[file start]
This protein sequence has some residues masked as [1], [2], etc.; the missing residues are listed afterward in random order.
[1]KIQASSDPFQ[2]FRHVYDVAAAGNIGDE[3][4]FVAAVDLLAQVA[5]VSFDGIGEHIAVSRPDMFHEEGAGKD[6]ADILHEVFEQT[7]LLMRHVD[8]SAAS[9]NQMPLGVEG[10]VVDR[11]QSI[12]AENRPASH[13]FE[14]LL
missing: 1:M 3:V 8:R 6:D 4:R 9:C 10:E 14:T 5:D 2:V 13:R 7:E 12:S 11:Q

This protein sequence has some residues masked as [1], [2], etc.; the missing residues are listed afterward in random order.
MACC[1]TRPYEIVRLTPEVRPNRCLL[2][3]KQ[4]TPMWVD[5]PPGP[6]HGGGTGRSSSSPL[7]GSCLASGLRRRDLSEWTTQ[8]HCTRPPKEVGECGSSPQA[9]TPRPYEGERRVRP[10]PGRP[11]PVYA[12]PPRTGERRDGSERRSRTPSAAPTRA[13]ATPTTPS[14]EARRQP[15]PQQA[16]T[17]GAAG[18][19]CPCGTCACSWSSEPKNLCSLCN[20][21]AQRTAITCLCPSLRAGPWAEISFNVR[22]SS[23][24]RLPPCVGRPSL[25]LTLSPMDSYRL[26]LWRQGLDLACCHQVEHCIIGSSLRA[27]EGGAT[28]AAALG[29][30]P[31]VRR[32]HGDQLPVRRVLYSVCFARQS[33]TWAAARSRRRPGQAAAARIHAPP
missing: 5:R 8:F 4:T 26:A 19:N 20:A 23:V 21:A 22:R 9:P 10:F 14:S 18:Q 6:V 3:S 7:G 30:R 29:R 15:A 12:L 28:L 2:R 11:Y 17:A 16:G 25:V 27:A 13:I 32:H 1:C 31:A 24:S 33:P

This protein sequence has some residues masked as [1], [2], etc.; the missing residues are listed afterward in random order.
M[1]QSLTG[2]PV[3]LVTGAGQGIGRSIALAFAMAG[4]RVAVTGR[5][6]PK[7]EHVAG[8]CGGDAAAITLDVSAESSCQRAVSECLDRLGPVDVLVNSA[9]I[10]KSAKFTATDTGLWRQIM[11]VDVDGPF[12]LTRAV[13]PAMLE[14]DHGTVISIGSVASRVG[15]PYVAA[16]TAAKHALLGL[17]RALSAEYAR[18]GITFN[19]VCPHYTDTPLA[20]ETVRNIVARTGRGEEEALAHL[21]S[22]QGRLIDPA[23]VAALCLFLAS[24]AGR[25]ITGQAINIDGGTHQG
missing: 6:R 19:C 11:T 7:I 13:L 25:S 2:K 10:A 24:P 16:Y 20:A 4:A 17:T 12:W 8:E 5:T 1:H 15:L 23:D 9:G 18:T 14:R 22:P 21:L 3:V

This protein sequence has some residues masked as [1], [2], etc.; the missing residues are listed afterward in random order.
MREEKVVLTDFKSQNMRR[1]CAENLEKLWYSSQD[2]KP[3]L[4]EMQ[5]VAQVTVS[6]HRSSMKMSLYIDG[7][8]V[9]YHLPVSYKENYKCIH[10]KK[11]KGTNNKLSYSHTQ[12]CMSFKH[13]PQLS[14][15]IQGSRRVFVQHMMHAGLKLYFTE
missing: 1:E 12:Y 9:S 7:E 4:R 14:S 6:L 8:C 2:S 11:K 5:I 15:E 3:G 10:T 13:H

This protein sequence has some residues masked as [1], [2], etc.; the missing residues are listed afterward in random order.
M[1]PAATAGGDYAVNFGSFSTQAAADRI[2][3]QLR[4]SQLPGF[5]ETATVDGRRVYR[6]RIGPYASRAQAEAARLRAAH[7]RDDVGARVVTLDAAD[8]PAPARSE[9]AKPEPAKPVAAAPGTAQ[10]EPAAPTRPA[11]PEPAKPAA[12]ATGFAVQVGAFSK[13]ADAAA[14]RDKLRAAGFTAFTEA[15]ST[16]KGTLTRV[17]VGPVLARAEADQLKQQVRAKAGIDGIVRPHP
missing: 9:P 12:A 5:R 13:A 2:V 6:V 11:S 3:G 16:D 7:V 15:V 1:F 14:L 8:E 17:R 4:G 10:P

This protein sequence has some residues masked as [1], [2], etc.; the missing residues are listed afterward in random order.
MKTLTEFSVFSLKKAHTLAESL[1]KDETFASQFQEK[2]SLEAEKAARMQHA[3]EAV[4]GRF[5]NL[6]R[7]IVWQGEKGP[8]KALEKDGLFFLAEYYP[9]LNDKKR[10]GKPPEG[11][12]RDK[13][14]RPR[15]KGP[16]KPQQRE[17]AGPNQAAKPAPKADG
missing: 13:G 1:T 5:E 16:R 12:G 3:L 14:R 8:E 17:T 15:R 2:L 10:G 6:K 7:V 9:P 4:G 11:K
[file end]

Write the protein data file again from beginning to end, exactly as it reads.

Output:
This protein sequence has some residues masked as [1], [2], etc.; the missing residues are listed afterward in random order.
[1]KIQASSDPFQ[2]FRHVYDVAAAGNIGDE[3][4]FVAAVDLLAQVA[5]VSFDGIGEHIAVSRPDMFHEEGAGKD[6]ADILHEVFEQT[7]LLMRHVD[8]SAAS[9]NQMPLGVEG[10]VVDR[11]QSI[12]AENRPASH[13]FE[14]LL
missing: 1:M 3:V 8:R 6:D 4:R 9:C 10:E 14:T 5:D 2:V 13:R 7:E 12:S 11:Q

This protein sequence has some residues masked as [1], [2], etc.; the missing residues are listed afterward in random order.
MACC[1]TRPYEIVRLTPEVRPNRCLL[2][3]KQ[4]TPMWVD[5]PPGP[6]HGGGTGRSSSSPL[7]GSCLASGLRRRDLSEWTTQ[8]HCTRPPKEVGECGSSPQA[9]TPRPYEGERRVRP[10]PGRP[11]PVYA[12]PPRTGERRDGSERRSRTPSAAPTRA[13]ATPTTPS[14]EARRQP[15]PQQA[16]T[17]GAAG[18][19]CPCGTCACSWSSEPKNLCSLCN[20][21]AQRTAITCLCPSLRAGPWAEISFNVR[22]SS[23][24]RLPPCVGRPSL[25]LTLSPMDSYRL[26]LWRQGLDLACCHQVEHCIIGSSLRA[27]EGGAT[28]AAALG[29][30]P[31]VRR[32]HGDQLPVRRVLYSVCFARQS[33]TWAAARSRRRPGQAAAARIHAPP
missing: 5:R 8:F 4:T 26:A 19:N 20:A 23:V 21:A 22:R 9:P 10:F 14:S 18:Q 6:V 3:S 7:G 30:R 29:R 15:A 12:L 28:L 2:R 11:Y 17:A 16:G 25:V 27:A 13:I 32:H 1:C 31:A 24:S 33:P

This protein sequence has some residues masked as [1], [2], etc.; the missing residues are listed afterward in random order.
M[1]QSLTG[2]PV[3]LVTGAGQGIGRSIALAFAMAG[4]RVAVTGR[5][6]PK[7]EHVAG[8]CGGDAAAITLDVSAESSCQRAVSECLDRLGPVDVLVNSA[9]I[10]KSAKFTATDTGLWRQIM[11]VDVDGPF[12]LTRAV[13]PAMLE[14]DHGTVISIGSVASRVG[15]PYVAA[16]TAAKHALLGL[17]RALSAEYAR[18]GITFN[19]VCPHYTDTPLA[20]ETVRNIVARTGRGEEEALAHL[21]S[22]QGRLIDPA[23]VAALCLFLAS[24]AGR[25]ITGQAINIDGGTHQG
missing: 6:R 19:C 11:T 7:I 13:L 25:S 2:K 10:A 24:P 16:Y 20:A 4:A 17:T 12:W 8:E 5:T 1:H 15:L 23:D 9:G 18:T 14:R 22:P 21:L 3:V

This protein sequence has some residues masked as [1], [2], etc.; the missing residues are listed afterward in random order.
MREEKVVLTDFKSQNMRR[1]CAENLEKLWYSSQD[2]KP[3]L[4]EMQ[5]VAQVTVS[6]HRSSMKMSLYIDG[7][8]V[9]YHLPVSYKENYKCIH[10]KK[11]KGTNNKLSYSHTQ[12]CMSFKH[13]PQLS[14][15]IQGSRRVFVQHMMHAGLKLYFTE
missing: 1:E 12:Y 9:S 7:E 4:R 14:S 6:L 8:C 2:S 11:K 5:I 15:E 3:G 10:T 13:H

This protein sequence has some residues masked as [1], [2], etc.; the missing residues are listed afterward in random order.
M[1]PAATAGGDYAVNFGSFSTQAAADRI[2][3]QLR[4]SQLPGF[5]ETATVDGRRVYR[6]RIGPYASRAQAEAARLRAAH[7]RDDVGARVVTLDAAD[8]PAPARSE[9]AKPEPAKPVAAAPGTAQ[10]EPAAPTRPA[11]PEPAKPAA[12]ATGFAVQVGAFSK[13]ADAAA[14]RDKLRAAGFTAFTEA[15]ST[16]KGTLTRV[17]VGPVLARAEADQLKQQVRAKAGIDGIVRPHP
missing: 9:P 12:A 5:R 13:A 2:V 6:V 11:S 3:G 16:D 7:V 15:V 1:F 14:L 8:E 17:R 4:G 10:P

This protein sequence has some residues masked as [1], [2], etc.; the missing residues are listed afterward in random order.
MKTLTEFSVFSLKKAHTLAESL[1]KDETFASQFQEK[2]SLEAEKAARMQHA[3]EAV[4]GRF[5]NL[6]R[7]IVWQGEKGP[8]KALEKDGLFFLAEYYP[9]LNDKKR[10]GKPPEG[11][12]RDK[13][14]RPR[15]KGP[16]KPQQRE[17]AGPNQAAKPAPKADG
missing: 13:G 1:T 5:E 16:R 12:G 3:L 14:R 8:E 17:T 15:R 2:L 10:G 6:K 7:V 9:P 4:G 11:K